Rebecca Butler interviews Jacqueline Wilson about her new novel Dancing the Charleston for Books for Keeps.
RB: You said that you enjoyed the research process for Dancing the Charleston. Could you please explain for our readers how you conducted this research and what led you to enjoy it?
JW: I don’t do conventional historical research, studying the social history of the times. I read a lot of novels written during the nineteen twenties, from Virginia Woolf to Milly-Molly-Mandy. I also loved buying twenties ephemera, pamphlets, magazines, souvenir guides – they gave me a real feel of the period. I even found a scrapbook of dress designs similar to the ones the fictional character Aunty made in my book.
RB: Within the research you conducted, what was the easiest topic you had to address and what was the hardest?
JW: I loved finding out about the 1924/25 exhibition at Wembley. I peered at the map for so long, walking my fingers up and down the pathways, that I feel I could easily find my way around if I was whizzed back into the past. I don’t think anything was particularly hard – I wouldn’t include it if it meant too tedious a search.
RB: In the research process, did you discover anything that surprised you? Or anything that pleased you or saddened you?
JW: I was amazed at the enormous scope of the Wembley exhibition – and fascinated by the oddness of some of the exhibits – like the life size model of a man made out of butter. I was also astonished that adults weren’t allowed to accompany their children into the amusement park.
RB: Many of the celebrated novels about the 1920s focus on the affluent middle class (e.g. Evelyn Waugh, Scott Fitzgerald). Why did you decide to focus on working class characters?
JW: I always like to write about children who are the odd ones out, the outsiders, the disadvantaged. I was brought up on a council estate in Kingston, and left home at seventeen to live in a girls’ hostel in Dundee, so my own background was working class.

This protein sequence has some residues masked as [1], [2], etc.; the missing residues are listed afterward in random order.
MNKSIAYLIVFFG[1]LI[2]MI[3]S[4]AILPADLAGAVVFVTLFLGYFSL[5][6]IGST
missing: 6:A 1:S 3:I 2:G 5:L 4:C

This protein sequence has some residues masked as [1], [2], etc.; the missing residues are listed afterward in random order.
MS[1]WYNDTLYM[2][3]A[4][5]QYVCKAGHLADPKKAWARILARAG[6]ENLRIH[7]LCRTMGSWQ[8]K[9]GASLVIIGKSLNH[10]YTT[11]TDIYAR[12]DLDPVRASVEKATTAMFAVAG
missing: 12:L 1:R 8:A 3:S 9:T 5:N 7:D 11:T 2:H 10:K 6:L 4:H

RB: This book describes Mona taking the entrance examination for the Girls’ High School. Your books don’t usually deal in detail with the mechanics of the educational process. Why on this occasion does this book do so?
JW: It’s Mona’s chance to change her life, so it seemed important to include it (even if it doesn’t sound as if she did very well!).
RB: The book is set in the immediate aftermath of the Great War. Was it a deliberate decision on your part to mention the war but not to allow it to overhang the book?
JW: Yes, it was deliberate, because Mona doesn’t know very much about it – though she owes her very existence to wartime circumstances.
RB: In your book The Werepuppy there is a character named Mona. Is there significance in the fact that the same name occurs in the current book? Or is this mere chance?
JW: My goodness, I didn’t think anyone had ever heard of my long-ago book The Werepuppy. I’d completely forgotten about that Mona – but she’s nothing like the one in Dancing the Charleston.
RB: Mona drops her best friend Maggie in a sudden and brutal move. Why did you think this necessary?
RB: Mona was upset that Maggie mocked Mr Benjamin. I feel Maggie often mocked Mona too, though her mother was always lovely to her. Anyway, I think girls often do fall out with each other.
RB: Which scene in the book did you most enjoy writing? And why?
JW: I think I’ll choose the Sea Creatures Ball, because it was a delight making up all the bizarre costumes (a starfish; even an octopus!)
RB: Can you tell Books for Keeps readers anything about the book or books on which you are currently working?
JW: I’ve written another story about the grown up Tracy Beaker, due out in October – and now I’m halfway through a new book. I can’t seem to stop writing!
RB: On behalf of the readers of Books for Keeps, thank you for once again granting us an interview.